The House plan for health reform has an employer mandate for employers with a payroll of $250,000 or more(pdf). Businesses with a payroll for $400,000 or more must either provide health insurance, or pay 8% of payroll to "subsidize" healthcare for their employees.
Take a look at the graph on the right hand side. It's a little out of date (2005) but it shows payroll percentage costs of insurance. The numbers are higher than the government numbers, because it only includes companies which do provide insurance and doesn't average costs in of employees they don't provide insurance for.
In other words, as of 2005, this was the cost of actually providing insurance for employees. Since then it's only gone up, rising faster than inflation. You'll notice, that for companies of all sizes, it's more than 8%, although this doesn't include the value of any tax deductions to the companies.
The costs do vary by size, both because smaller pools of employees tend to cost more (because variability of claims varies more the smaller the pool) and because larger firms tend to have better plans (the latter seeming to outweigh the former, to my surprise).
This will change as time goes on. The House plan will eliminate discrimination by size, which should decrease costs for smaller employers, but it will also mandate the minimum acceptable plan characteristics, which will probably raise their costs. No matter what the case, however, what's clear is that from a pure price perspective, for most employers, dropping their health coverage and paying the 8% "subsidy" is the price effective option. This is especially true since, while a flat 8% is automatically indexed to inflation, if health care costs continue to rise faster than inflation, and I expect they will, despite various efforts to contain them, the bottom line calculus each year will become even more favorable to dropping coverage.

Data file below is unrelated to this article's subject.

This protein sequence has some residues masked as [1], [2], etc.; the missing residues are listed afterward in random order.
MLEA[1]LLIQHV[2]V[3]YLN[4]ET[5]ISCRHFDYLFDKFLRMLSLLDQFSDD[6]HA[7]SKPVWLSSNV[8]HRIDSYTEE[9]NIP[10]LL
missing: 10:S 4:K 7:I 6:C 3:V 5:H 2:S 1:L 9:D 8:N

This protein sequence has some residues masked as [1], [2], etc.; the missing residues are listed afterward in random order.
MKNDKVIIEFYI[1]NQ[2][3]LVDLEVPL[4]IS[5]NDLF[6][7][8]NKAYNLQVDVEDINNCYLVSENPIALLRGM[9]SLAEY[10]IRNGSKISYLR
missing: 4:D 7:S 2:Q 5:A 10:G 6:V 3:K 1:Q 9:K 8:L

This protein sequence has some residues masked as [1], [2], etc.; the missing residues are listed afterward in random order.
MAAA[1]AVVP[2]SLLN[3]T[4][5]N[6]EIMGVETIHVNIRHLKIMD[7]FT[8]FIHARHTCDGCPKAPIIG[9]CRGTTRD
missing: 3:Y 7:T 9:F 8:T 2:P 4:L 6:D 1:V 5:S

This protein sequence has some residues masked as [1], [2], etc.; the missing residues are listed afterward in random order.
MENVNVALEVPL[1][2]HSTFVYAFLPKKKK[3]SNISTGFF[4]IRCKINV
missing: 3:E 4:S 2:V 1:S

The end result of this will be that more and more employers will simply drop their insurance plans and throw their employees onto the public insurance exchanges. Assuming that the public option is cheaper and generally comparable to the private plans, this will mean that large numbers of people will wind up in the public plan. Larger numbers, I think, than the current scoring expects.
Unless the public plan can reduce costs to what would be 8% or less of payroll, this means the cost of the public plan may be higher than expected, and since the private companies shedding their insurance plans won't be making up the difference (8% being less than their own costs) that means premiums will also be higher than one might otherwise like.
Since companies won't be (as far as I can tell) forced to return the difference in what they were paying in insurance to employees, that means employees will very likely be more out of pocket than they were before the plan.
And if that's the case, support for the plan will collapse since at the end of the day people who used to have employer insurance will have less money in pocket than they did when the company was paying for it.
This scenario is what we would expect to play out of employers act in accordance with the incentives embodied in the plan, so I regard it as rather likely unless there are incentives I'm unaware of that would prevent it or if the tax benefits of providing private insurance are large enough to outweigh the additional costs.
This isn't necessarily either a good or bad thing. It could well lead to real single payor, for example. What's interesting is the question of whether it's intentional or not.
(Graph from Kaiser)